| 18.7°C Dublin

Great chance for Quinn to be top of the class with child-benefit plan

Ruairi Quinn has a great opportunity to be top of the class and confirm his credentials as a reforming minister by taking a bold step that will help bridge the education gap between rich and poor in Ireland.

Yesterday, Mr Quinn engaged in political kite-flying, using the airwaves to float the notion of diverting some of the annual €2bn child-benefit payment budget towards providing a second free pre-school year for the nation's children. Full marks for a sensible idea.

The free pre-school year, known as the Early Childhood Care and Education (ECCE) programme, was introduced in January 2010, and provides childcare in the year prior to starting primary school. It has been a huge success, benefitting more than 60,000 children annually at a cost to the State of €150m.

Mr Quinn said that a second free pre-school year would have a dramatic effect on the life chances of young people, particularly those coming from disadvantaged areas.

"We need to see what is it we are trying to do with child benefit and what do we want to do for educational services. Ongoing research is showing that unless we get this kind of quality input, our society will remain desperately unequal. And, an unequal society produces deprivation and poverty."

He revealed that his cabinet colleagues, Social Protection Minister Joan Burton and Children's Minister Frances Fitzgerald, support this view.

International evidence shows that equal societies are more prosperous and competitive. A child coming from a middle-income, middle-class type family where there is normal discourse will have a vocabulary three times the size of a young person coming from a disadvantaged background.

But, as ever, politics is being played with an important social issue. The waters are being tested first before any hard decisions are made.

Instead of floating the idea, all three Labour ministers should go a step further and use their influence at Cabinet to change policy for the betterment of our young people.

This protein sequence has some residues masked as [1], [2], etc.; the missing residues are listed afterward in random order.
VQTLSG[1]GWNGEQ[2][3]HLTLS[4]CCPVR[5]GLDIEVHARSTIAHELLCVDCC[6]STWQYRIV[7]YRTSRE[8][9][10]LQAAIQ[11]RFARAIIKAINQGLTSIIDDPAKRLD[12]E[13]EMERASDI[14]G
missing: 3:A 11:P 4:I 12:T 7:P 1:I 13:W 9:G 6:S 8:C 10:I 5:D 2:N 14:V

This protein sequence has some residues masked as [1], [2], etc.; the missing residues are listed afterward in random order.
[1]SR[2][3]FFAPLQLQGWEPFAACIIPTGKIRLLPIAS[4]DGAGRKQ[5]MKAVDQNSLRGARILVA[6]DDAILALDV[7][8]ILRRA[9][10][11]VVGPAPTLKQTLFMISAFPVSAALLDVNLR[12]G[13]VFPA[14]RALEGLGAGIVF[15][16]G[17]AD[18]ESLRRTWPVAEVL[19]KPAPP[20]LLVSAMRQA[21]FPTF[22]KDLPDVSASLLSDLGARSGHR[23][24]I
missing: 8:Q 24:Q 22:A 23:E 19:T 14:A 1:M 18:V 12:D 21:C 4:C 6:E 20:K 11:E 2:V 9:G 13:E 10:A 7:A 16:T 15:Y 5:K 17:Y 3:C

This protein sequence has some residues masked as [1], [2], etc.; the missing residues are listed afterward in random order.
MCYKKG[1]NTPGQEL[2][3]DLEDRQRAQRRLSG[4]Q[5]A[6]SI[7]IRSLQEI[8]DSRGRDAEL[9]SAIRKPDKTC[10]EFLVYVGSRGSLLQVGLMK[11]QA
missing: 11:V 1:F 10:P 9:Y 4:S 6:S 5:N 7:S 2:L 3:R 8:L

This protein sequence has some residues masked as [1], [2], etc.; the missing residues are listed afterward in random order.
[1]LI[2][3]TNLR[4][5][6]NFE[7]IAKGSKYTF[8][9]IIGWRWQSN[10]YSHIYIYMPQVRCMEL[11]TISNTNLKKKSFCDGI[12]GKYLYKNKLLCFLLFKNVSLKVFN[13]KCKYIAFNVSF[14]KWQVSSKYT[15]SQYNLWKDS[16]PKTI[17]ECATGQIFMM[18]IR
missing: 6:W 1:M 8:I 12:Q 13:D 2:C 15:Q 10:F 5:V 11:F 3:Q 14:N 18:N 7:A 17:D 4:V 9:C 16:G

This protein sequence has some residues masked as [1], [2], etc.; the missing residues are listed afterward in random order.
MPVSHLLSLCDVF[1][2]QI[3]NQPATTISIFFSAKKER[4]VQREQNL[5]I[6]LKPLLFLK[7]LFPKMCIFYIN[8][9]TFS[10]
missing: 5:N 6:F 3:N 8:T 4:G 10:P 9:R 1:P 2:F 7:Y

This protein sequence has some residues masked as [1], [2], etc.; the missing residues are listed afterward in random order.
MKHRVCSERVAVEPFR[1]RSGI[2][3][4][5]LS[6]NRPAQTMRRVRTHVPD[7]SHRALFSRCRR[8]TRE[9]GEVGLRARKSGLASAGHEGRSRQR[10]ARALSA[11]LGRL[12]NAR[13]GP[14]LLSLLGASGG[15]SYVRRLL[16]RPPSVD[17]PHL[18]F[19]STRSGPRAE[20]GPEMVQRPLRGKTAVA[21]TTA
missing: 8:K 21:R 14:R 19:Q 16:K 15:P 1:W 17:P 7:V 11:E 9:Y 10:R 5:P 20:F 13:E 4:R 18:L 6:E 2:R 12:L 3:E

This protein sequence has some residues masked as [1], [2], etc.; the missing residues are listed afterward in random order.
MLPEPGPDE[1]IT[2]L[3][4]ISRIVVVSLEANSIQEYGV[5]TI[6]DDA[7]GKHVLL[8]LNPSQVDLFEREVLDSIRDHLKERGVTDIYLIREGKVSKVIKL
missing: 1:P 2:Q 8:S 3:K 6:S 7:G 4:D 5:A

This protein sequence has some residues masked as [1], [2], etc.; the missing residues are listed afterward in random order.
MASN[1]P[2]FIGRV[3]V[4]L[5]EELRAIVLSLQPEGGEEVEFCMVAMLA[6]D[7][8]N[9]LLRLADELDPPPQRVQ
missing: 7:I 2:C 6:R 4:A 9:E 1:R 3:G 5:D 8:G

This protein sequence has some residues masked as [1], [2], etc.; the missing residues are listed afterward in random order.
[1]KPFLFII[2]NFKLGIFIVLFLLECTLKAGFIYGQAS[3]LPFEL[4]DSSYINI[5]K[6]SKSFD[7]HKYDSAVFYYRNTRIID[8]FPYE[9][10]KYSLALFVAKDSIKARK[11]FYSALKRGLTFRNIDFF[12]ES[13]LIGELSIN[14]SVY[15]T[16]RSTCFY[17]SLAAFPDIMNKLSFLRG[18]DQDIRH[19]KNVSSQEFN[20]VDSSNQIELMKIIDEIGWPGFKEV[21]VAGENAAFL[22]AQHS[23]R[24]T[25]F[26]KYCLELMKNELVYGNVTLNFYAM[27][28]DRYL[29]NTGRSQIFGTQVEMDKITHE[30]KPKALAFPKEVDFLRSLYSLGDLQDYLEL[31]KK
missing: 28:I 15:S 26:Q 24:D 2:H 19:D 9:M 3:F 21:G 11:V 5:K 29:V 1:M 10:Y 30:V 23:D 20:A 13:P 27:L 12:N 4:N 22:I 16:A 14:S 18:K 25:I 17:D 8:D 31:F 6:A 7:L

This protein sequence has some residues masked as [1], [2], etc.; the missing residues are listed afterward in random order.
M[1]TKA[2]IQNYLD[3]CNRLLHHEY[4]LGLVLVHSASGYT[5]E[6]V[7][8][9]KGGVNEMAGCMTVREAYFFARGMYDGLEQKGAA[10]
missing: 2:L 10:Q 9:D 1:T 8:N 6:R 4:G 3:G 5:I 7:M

If studies show that another free pre-school year would benefit our children, why dither? There is no reason why the measure couldn't be included in Budget 2014 in December.

It would also mean the Government doing what its predecessors have failed to do and, that is, reform the system of child benefit once and for all. Some 600,000 families receive the payment for more than 1.1 million children every year at a cost of nearly €2bn annually. It is one of the most generous child-benefit regimes in Europe.

As we know, the money is paid to parents regardless of their means. Ireland has eight billionaires and more than 20,000 millionaires – yet only three families who had availed of child benefit have notified the State that they have surrendered the payment and no longer claim it.

Ryanair chief executive and father-of-four Michael O'Leary said in an interview with a Dutch newspaper last week that even though he is a multi-millionaire, his wife gets four cheques each month totalling €530 to support their four children. He is right when he said, "this is insane".

When I was drawing child benefit for my two children, I often felt guilty that I was getting the same payment as people with low incomes. I was in the very lucky position that both myself and my husband were in good jobs. The money went into a 'holiday fund' every year.

Mr Quinn and his colleagues should seize the opportunity to radically reform child benefit to make sure that those less well-off have the same start in life as others. Child benefit should be means-tested and the savings used to fund, among other things, the pre-school proposal.

As well as a second pre-school year, the money can be used to improve training and qualifications for "pre-school leaders". Mr Quinn said yesterday for a very small sum of money, approximately €5m, the quality of pre-school leaders and child-minders could be enhanced.

Mr Quinn has started the debate but disappointingly he has said not to expect any changes – if they are agreed – until this time next year.

You are being too cautious Mr Quinn. This could be your legacy. With the support of your fellow ministers convince your other colleagues at Cabinet and take the initiative now.

We have got so much wrong in Ireland in the past. Here is a chance to get something right.

When it comes to our children, we owe them all equal opportunities from an early age.

Irish Independent